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Federal laws hindering proper research on medical marijuana are hurting those who served
Agitation. Irritability. Guilt. Flashbacks. Insomnia. Severe anxiety. Social isolation.
Consider for a moment what your life would be like if you suffered every day with just these symptoms.
It’s barely a taste of what veterans with post traumatic stress disorder endure.
Politically, one of the biggest rallying cries for all parties is “help our veterans” yet in many ways, our systems for veterans affairs — especially when it comes to dealing with their health care — fall woefully short. This is due to the combination of a lack of funding, a lack of resources and sometimes, just a lack of effort by the powers that be in Washington to move the dial forward on getting our service members the proper care they deserve and, quite frankly, have earned.
The Department of Veterans Affairs says it will not conduct research into whether medical marijuana could help veterans suffering from post-traumatic stress disorder and chronic pain, as veterans groups are pushing for the use of the drug as an alternative to opioids and anti-depressants.
"Don't ask, don't tell" is how many veterans have approached health care conversations about marijuana use with the doctors they see from the Department of Veterans Affairs.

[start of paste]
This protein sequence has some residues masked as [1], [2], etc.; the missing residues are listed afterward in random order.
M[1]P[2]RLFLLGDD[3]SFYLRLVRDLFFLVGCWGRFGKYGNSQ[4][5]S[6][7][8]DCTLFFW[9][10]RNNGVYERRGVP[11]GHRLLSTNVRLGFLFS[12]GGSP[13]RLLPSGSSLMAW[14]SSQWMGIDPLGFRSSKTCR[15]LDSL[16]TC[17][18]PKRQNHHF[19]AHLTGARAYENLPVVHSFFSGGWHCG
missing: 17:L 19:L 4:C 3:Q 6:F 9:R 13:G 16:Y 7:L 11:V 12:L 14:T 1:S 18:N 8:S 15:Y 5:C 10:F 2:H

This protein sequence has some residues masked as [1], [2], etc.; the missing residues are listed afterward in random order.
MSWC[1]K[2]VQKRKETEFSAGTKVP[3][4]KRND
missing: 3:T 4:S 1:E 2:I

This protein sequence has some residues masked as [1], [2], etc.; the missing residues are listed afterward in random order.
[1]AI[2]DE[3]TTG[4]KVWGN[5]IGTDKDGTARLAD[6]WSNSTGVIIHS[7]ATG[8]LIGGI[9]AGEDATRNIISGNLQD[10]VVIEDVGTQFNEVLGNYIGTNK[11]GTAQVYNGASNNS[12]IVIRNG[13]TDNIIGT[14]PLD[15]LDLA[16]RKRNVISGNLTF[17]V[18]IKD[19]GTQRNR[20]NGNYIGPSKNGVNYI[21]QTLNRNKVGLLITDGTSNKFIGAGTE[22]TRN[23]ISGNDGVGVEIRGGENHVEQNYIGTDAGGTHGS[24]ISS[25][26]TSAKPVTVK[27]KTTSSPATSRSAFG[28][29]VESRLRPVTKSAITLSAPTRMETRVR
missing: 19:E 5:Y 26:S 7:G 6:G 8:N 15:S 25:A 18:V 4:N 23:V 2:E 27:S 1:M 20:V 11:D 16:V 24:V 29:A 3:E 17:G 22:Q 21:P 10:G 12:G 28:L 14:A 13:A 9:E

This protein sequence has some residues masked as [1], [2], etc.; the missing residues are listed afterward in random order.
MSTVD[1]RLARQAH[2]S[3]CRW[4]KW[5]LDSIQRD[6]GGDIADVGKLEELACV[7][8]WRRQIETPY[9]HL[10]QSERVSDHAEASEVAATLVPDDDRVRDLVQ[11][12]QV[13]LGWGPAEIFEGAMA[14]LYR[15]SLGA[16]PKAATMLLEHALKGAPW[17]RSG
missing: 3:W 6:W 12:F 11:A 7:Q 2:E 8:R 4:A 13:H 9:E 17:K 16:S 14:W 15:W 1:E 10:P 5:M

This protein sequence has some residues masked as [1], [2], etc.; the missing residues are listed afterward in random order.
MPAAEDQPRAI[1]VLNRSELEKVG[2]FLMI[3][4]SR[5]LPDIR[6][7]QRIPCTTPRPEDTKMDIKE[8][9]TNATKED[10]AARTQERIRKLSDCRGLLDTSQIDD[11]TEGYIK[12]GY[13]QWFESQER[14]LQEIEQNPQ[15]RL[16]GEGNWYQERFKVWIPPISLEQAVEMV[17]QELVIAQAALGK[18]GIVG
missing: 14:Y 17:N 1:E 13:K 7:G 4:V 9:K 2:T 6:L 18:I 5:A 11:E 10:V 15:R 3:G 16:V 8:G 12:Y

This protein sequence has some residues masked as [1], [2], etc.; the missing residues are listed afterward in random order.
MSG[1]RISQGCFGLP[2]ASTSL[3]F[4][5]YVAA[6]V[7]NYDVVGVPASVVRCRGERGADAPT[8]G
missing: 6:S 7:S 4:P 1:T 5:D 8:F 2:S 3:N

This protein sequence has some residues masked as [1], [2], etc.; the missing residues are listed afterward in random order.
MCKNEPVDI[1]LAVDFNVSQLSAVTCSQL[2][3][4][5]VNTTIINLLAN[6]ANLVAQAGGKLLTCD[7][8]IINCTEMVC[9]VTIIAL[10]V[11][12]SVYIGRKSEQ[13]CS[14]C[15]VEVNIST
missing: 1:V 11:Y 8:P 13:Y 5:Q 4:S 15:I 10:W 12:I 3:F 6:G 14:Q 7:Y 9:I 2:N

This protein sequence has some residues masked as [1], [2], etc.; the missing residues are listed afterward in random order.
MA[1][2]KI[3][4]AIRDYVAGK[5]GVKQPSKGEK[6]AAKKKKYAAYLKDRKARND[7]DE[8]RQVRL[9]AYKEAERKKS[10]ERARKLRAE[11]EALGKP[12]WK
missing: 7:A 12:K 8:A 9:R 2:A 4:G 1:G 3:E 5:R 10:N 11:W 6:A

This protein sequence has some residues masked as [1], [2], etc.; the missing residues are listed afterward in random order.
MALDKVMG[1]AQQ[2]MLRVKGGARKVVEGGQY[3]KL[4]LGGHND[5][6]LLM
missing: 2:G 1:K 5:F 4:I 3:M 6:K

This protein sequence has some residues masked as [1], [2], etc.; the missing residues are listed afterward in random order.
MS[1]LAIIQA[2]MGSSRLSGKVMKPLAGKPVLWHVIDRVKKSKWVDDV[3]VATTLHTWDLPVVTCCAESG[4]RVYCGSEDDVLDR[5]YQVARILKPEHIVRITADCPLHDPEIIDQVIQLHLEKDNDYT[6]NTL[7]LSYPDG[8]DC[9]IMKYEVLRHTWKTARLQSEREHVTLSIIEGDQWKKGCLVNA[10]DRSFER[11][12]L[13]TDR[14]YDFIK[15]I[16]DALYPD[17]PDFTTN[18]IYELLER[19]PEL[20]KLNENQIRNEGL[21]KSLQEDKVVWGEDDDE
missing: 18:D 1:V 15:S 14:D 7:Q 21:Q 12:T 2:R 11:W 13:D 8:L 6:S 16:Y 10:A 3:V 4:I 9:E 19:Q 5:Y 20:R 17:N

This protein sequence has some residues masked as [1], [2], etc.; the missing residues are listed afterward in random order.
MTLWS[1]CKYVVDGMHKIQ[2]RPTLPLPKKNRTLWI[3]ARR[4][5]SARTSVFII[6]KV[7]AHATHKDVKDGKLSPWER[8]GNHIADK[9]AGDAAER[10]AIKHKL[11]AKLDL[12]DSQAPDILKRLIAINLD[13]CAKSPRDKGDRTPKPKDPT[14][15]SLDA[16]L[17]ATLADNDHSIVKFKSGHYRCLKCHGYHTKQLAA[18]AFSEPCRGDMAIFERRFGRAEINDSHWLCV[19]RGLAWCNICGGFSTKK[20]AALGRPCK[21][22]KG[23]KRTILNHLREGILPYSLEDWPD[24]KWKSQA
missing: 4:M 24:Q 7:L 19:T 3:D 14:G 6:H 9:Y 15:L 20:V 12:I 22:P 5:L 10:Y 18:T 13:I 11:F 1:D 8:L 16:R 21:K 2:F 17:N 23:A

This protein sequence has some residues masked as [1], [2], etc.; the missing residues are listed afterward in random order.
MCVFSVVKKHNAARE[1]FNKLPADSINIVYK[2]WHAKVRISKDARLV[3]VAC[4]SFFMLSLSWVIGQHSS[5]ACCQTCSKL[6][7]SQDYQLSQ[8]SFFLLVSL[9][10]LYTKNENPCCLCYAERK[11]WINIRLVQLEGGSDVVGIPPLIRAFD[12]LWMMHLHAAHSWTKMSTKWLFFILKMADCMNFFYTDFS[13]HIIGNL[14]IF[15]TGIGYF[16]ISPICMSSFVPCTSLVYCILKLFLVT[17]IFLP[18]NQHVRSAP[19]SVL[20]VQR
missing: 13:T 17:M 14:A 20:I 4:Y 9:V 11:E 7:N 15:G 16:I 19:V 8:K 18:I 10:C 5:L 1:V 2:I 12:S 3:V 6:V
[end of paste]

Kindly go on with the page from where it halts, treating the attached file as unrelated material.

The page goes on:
In October, the Democratic members of the House Veterans Affairs Committee wrote a letter asking VA secretary David Shulkin why his department is not conducting research into medical marijuana.
In the letter, ranking member Tim Walz (Minn.) and the other nine Democratic committee members note that in many states that have medical marijuana programs, cannabis is recommended for PTSD and/or chronic pain — conditions that afflict many of our wounded warriors. The members do not ask Mr. Shulkin to start dispensing medical marijuana from VA facilities. Instead, they ask the secretary why the department is not conducting rigorous research.
WASHINGTON -- Despite pleas from congressmen, veterans and the country's largest veterans service organization asking for research into medical marijuana, the Department of Veterans Affairs won't initiate a study into the drug's effects on post-traumatic stress disorder, VA Secretary David Shulkin wrote in a letter to House Democrats.
The letter, dated Dec. 21 and publicly released Tuesday, was written in response to a request in October from Democrats on the House Committee on Veterans' Affairs for the VA to initiate research into the efficacy of medical cannabis. In their request, the Democrats cited the country's opioid crisis and the growing demand from veterans and major service groups that want cannabis available as a treatment option for chronic pain and PTSD.